2. Related Work

We surveyed related work in two categories: graph pattern matching models and incremental algorithms for graph matching on massive graphs.

Graph pattern matching is typically defined in terms of subgraph isomorphism [14, 15]. However, subgraph isomorphism is an NP-complete problem [16]. In addition, subgraph isomorphism is often too restrictive because it requires that the matching subgraphs have exactly the same topology as the pattern graph. These hinder its applicability in emerging applications such as social networks and crime detection. Thus, graph simulation [17] and its extensions [1822] are adopted for pattern matching. Graph simulation preserves the labels and the child relationship of a graph pattern in its match. In practical applications, graph simulation is so loosely that it may produce a large number of useless matches, which can flood useful information. Dual simulation [18] enhances graph simulation by imposing an additional condition, to preserve both child and parent relationships (downward and upward mappings). Due to the good balance and high practical value of dual simulation in response time and effectiveness, graph pattern matching is defined as dual simulation in this paper.

At present, the study of incremental graph pattern matching is still in its infancy; existing work [612] mainly focuses on the updates of data graphs. Fan et al. proposed the incremental graph simulation algorithm IncMatch [6, 7]. Sun et al. studied the Maximal Clique Enumeration problem on dynamic graph [8]. Stotz et al. studied incremental inexact subgraph isomorphic problem [9]. Wang and Chen proposed an incremental approximation graph matching algorithm, which transformed the approximate subgraph search into vector space relation detection [10]. When inserting or deleting on the data graph, the vectors of relevant nodes are modified and whether the new vectors still contain the vector of the pattern graph is rechecked. Choudhury et al. developed a fast matching system StreamWorks for dynamic graphs [11]. The system can real-time detect suspicious pattern graphs and early warn high-risk data transfer modes on constantly updated network graphs. Semertzidis and Pitoura proposed an approach to find the most durable matches of an input graph pattern on graphs that evolve over time [12]. In [13], an incremental graph matching algorithm was proposed for updates of pattern graphs.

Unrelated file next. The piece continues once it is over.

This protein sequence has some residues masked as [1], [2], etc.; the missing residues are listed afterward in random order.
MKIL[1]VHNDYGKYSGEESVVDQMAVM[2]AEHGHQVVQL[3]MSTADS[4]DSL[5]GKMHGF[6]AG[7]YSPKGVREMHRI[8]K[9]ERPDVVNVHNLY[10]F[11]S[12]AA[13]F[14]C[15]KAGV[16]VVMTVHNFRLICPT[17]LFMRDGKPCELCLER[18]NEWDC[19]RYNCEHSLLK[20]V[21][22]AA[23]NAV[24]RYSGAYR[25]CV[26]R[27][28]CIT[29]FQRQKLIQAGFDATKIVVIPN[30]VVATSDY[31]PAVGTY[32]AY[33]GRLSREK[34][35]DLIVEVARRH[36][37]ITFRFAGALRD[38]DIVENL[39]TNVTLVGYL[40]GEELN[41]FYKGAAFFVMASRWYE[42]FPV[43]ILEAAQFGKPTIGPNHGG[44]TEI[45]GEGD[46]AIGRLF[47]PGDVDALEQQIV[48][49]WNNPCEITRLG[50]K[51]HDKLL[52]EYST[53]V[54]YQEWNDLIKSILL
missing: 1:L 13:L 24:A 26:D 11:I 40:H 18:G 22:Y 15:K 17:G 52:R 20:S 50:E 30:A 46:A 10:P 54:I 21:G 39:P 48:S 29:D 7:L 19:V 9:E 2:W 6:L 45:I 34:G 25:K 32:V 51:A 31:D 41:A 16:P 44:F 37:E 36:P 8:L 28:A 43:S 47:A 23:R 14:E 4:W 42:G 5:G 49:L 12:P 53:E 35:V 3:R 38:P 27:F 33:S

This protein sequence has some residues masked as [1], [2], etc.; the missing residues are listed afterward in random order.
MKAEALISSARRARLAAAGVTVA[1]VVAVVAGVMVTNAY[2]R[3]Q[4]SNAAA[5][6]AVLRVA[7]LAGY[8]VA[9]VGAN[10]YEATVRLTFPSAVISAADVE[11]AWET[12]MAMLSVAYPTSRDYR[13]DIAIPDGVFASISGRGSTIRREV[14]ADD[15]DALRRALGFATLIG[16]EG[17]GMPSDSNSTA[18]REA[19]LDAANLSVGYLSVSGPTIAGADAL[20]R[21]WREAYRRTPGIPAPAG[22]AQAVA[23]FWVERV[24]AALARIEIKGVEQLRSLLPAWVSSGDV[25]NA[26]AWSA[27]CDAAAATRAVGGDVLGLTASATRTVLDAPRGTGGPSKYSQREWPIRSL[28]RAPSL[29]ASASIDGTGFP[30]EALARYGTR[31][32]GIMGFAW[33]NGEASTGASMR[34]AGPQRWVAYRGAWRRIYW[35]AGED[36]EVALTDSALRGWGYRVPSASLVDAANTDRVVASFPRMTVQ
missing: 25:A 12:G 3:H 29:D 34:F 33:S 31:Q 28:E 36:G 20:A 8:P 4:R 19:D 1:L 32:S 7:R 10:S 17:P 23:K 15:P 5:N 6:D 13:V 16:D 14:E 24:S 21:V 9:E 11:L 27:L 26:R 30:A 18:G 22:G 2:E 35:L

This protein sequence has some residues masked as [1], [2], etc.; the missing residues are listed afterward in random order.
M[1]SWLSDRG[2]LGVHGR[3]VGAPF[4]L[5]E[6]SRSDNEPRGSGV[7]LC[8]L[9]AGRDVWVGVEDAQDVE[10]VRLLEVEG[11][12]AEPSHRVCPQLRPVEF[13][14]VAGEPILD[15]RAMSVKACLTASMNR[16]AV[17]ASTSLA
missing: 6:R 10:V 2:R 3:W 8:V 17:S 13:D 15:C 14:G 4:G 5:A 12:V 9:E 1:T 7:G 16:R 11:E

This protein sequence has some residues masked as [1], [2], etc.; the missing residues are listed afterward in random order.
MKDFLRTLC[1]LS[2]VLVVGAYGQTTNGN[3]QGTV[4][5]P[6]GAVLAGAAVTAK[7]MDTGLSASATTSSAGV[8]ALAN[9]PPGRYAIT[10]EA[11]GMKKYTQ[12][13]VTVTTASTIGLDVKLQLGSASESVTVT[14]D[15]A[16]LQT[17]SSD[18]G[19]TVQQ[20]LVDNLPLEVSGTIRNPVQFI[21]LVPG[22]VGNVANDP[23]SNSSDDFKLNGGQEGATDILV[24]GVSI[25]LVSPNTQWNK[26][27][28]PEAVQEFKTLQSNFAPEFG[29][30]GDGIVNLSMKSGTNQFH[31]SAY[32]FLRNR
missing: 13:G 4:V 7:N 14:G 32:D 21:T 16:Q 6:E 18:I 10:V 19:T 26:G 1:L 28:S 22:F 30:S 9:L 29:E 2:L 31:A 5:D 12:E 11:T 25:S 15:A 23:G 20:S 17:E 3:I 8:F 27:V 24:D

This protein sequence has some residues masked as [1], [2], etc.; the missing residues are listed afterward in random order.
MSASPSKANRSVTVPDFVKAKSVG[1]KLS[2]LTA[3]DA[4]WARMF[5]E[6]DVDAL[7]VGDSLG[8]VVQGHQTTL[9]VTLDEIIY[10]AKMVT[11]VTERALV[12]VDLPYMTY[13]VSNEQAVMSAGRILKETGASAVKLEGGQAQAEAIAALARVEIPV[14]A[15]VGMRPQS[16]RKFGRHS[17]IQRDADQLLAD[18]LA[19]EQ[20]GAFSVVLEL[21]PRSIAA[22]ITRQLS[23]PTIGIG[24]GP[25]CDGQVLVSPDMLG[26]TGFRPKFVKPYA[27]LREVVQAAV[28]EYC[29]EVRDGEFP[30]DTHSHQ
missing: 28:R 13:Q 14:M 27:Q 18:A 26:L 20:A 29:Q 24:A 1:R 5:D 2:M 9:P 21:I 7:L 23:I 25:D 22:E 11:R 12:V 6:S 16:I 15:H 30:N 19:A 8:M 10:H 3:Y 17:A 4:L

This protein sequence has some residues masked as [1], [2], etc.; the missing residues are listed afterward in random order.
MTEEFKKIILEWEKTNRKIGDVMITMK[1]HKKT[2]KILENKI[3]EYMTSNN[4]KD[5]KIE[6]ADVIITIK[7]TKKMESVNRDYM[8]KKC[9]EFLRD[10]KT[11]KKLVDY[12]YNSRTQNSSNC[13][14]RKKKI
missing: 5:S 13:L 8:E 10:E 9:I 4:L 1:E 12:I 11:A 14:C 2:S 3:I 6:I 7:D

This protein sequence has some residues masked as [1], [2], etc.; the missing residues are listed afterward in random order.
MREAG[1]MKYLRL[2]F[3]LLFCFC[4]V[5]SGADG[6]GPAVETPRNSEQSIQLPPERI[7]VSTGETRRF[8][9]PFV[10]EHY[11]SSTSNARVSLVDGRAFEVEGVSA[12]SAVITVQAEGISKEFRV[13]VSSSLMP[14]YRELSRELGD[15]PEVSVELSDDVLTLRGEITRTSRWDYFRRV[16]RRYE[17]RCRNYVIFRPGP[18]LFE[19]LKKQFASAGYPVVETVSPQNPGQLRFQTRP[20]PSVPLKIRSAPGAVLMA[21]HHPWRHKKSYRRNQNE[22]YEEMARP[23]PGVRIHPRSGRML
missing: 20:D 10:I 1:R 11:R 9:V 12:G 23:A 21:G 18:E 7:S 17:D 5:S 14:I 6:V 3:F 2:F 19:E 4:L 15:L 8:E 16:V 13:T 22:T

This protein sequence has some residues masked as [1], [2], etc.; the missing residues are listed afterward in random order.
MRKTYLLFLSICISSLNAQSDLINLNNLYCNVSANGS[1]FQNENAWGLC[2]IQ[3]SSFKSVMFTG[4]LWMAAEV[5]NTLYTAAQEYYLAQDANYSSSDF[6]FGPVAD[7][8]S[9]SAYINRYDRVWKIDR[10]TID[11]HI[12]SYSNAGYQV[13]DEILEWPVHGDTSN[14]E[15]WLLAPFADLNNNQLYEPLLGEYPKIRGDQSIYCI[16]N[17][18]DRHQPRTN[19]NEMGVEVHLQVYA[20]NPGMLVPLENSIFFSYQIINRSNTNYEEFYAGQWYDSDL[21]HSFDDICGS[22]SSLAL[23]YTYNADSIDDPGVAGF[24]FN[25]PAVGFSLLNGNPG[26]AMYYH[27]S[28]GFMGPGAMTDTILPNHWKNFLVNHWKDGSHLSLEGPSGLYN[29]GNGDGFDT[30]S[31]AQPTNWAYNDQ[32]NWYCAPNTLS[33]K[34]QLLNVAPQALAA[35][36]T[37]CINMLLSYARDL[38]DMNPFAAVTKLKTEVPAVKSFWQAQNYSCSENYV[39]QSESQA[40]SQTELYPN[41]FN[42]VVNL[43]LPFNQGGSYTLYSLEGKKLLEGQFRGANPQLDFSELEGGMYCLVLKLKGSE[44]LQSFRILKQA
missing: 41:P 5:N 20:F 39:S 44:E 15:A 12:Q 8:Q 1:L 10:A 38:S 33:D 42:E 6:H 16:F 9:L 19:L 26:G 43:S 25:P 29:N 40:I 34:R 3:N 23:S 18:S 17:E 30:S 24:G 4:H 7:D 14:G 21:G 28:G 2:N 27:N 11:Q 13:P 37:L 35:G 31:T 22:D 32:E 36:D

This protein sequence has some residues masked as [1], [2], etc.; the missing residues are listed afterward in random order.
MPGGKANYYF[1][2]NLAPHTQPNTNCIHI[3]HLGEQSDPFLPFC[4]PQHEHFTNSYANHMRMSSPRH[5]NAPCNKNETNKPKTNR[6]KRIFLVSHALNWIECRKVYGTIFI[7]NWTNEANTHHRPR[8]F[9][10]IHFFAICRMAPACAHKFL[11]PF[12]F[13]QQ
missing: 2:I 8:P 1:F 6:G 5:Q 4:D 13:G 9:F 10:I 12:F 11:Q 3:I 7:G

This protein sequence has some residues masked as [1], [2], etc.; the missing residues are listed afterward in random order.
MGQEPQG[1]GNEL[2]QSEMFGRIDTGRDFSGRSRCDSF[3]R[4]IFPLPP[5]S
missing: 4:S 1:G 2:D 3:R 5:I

In big data era [23], graph computing is widely used in different fields such as social networks [24], sensor networks [25, 26], internet-of-things [27, 28], and cellular networks [29]. Therefore, there is urgent demand for improving the performance of big graph processing, especially graph pattern matching.

3. Model and Definition

For graph pattern matching, pattern graphs and data graphs are directed graphs with labels. Each node in graphs has a unique label, which defines the attitude of the node (such as keywords, skills, class, name, and company).

Definition 1 (graph). A node-labeled directed graph (or simply a graph) is defined as , where is a finite set of nodes, is a finite set of edges, and is a function that map each node in to a label ; that is, is the attribute of .

Definition 2 (graph pattern matching). Given a pattern graph and a data graph , matches if there is a binary relation , such that(1)if , then ;(2), there exists a node in such that and (a) , there exists an edge such that ; (b) , there exists an edge such that .

Condition (2)(a) ensures that the matching node keeps the child relationship of ; condition (2)(b) ensures that maintains the parent relationship of .

For any and , there exists a unique maximum matching relation . Graph pattern matching is to find , and the result graph is a subgraph of that can represent .

Considering a real-life example, a recruiter wants to find a professional software development team from social network. Figure 2(a) is the basic organization graph of a software development team. The team consists of the following staffs with identity: project manager (PM), database engineer (DB), software architecture (SA), business process analyst (BA), user interface designers (UD), software developer (SD), and software tester (ST). Each node in the graph represents a person, and the label of node means the identity of person. The edge from node A to node B means that B works well under the supervision of A. A social network is shown in Figure 2(b). In this example, is (DB, DB1), (PM, PM1), (SA, SA1), (BA, BA1), (UD, UD1), (SD, SD1), (SD, SD2), (ST, ST1), (ST, ST2)}. Because BA2 does not have a child matching UD and SA2 does not have a parent matching DB, PM2 does not keep the child relationship of PM. For the same reason, SD3 (resp., ST3) does not match SD (resp., ST).

Figure 2: An example of graph pattern matching.